THE BRZ is Subaru’s masterstroke, breathing new life into the rear-wheel drive coupe market that was once so vibrant.
With 200PS on tap, it’s quick but not concussively so, but the real joy in this car comes through the tactility of its controls and the purity of its handling. A certain winner.
Ignore all those who claim that the BRZ isn’t quick enough. Yes, it will just about dip under eight seconds to 60mph if you have a heavy right boot and can manage one good gearchange and the 200PS power output is routinely bested by all manner of humble hatchbacks, but it’s how it drives rather than what numbers it makes that underscore what a special vehicle this is.
The key point is that it’s a normally aspirated, front-engined, rear-wheel drive coupe. For the keen driver, it doesn’t get much purer than that.
Plumb in a boxer engine that helps it to a centre of gravity lower than a Ferrari 458, add a proper mechanical limited slip differential and offer a six-speed manual gearbox with three pedals in the footwell and you have what most would agree is a very good start.
Even from this point it would have been easy to get things wrong. But Subaru didn’t. They failed quite spectacularly on that score.
The BRZ is so right in so many ways it’s almost as if the hand of Porsche has worked upon it. There’s a simplicity to its controls, a delicacy and tactility to the steering and the pedals that offer the keen driver so much.
It does its best work way up at around 7,000rpm and while it lacks the torque to power slide around like you would in a Nissan 350Z, the BRZ is nevertheless a great vehicle to learn about how weight transfer affects vehicle dynamics at the limit.
If that all sounds a little Pseud’s Corner for you, rest assured that it has a great hand brake. The sport setting on the stability control allows the tail to feel a little lively, but get the car on a track and you’ll have hours of fun with all the driving aids switched out.
There’s also a version available with a torque converter auto which, upon first acquaintance, would seem to detract a lot from the BRZ experience.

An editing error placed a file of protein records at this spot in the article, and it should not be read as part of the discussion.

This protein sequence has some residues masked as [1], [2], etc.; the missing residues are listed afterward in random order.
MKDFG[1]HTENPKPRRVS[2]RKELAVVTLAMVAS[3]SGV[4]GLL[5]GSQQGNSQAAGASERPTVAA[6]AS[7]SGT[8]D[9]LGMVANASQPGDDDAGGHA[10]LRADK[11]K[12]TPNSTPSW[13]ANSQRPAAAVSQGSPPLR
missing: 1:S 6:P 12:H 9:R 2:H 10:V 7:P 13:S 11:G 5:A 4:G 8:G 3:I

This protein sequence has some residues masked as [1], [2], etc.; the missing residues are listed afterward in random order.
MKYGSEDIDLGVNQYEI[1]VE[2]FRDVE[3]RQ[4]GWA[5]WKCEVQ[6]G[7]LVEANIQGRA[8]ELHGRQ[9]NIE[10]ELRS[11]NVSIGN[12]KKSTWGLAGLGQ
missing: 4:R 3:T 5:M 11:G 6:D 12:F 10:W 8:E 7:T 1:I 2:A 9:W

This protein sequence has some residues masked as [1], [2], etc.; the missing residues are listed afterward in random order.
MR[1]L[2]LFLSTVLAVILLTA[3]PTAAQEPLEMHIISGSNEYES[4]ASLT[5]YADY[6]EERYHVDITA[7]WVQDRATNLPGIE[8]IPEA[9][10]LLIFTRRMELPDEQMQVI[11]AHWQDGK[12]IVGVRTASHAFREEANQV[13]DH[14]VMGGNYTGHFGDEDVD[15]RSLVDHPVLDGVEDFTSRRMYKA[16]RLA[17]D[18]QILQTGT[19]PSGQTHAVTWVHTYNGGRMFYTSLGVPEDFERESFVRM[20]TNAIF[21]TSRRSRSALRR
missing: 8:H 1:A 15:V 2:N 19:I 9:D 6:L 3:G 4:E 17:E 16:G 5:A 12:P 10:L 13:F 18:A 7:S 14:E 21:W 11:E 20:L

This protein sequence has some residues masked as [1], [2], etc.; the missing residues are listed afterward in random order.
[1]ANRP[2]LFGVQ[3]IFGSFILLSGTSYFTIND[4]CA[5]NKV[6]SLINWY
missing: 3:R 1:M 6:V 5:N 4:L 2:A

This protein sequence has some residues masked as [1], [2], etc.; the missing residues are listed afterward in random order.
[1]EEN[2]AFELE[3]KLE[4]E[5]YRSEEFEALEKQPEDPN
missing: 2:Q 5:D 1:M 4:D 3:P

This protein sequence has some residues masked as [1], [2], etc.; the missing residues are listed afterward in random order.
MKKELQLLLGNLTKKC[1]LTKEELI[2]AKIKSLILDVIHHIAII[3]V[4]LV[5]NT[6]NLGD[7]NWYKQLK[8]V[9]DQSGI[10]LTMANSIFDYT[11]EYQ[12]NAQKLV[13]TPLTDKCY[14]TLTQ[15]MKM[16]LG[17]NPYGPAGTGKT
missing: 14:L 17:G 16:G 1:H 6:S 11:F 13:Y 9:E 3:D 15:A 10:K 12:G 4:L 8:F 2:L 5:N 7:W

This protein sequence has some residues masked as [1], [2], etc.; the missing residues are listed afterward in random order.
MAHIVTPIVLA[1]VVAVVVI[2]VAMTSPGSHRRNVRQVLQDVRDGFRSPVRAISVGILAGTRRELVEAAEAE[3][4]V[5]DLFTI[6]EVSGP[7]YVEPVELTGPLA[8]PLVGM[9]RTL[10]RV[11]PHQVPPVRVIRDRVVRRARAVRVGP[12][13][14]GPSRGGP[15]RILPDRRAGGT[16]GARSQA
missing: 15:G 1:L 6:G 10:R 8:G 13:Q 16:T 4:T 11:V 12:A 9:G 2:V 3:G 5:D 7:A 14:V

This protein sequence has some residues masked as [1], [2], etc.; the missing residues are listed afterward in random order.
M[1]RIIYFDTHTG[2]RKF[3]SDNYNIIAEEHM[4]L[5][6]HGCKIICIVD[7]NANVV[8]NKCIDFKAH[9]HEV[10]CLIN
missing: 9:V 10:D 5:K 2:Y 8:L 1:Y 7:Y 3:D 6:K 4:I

One of the fundamentals in the design of the BRZ was to keep weight down. As a result of this, the car tips the scales at a mere 1220kg, or less than something like a Renaultsport Clio 200 hatch.
Despite this, the BRZ feels surprisingly spacious inside and a glance over your shoulder reveals a lot more room in the back than you’d find in something like an Audi TT or a Peugeot RCZ.
The Subaru BRZ is a very special car. The hype machine went into overdrive a long time back and it would be entirely understandable if even a very talented vehicle failed to live up to the fevered anticipation.
Despite that it’s better than the true (WR) blue Subaru optimist could hope to expect. There’s a beautiful simplicity about the car that speaks of paring back to the essence of driving purity, including just enough of what is needed and nothing that is not.
The automotive Philistine will look upon the BRZ as a car that will be outdragged by a hot Clio and costs a good deal more.
They will note that it runs on the same tyres as a Toyota Prius and conclude that it’s all hype and no heft but nothing could be further from the truth.
It’s a hero car for our times, one that rewards the properly talented driver and doesn’t make the less proficient feel clumsy or unworthy. And yes, in the final reckoning, it’s a proper Subaru.
FACTS AT A GLANCE
CAR: Subaru BRZ
PRICE: £24,995 - £27,995
INSURANCE GROUP: 35 [est]
CO2 EMISSIONS: 164-181g/km
PERFORMANCE: 0-62mph 7.6s Top Speed 137mph
FUEL CONSUMPTION: 36.2mpg (combined)
STANDARD SAFETY FEATURES: ESP, VDC, ABS with EBA, front, side, curtain and knee airbags
WILL IT FIT IN YOUR GARAGE?: Length/Width/Height mm 4240/1775/1425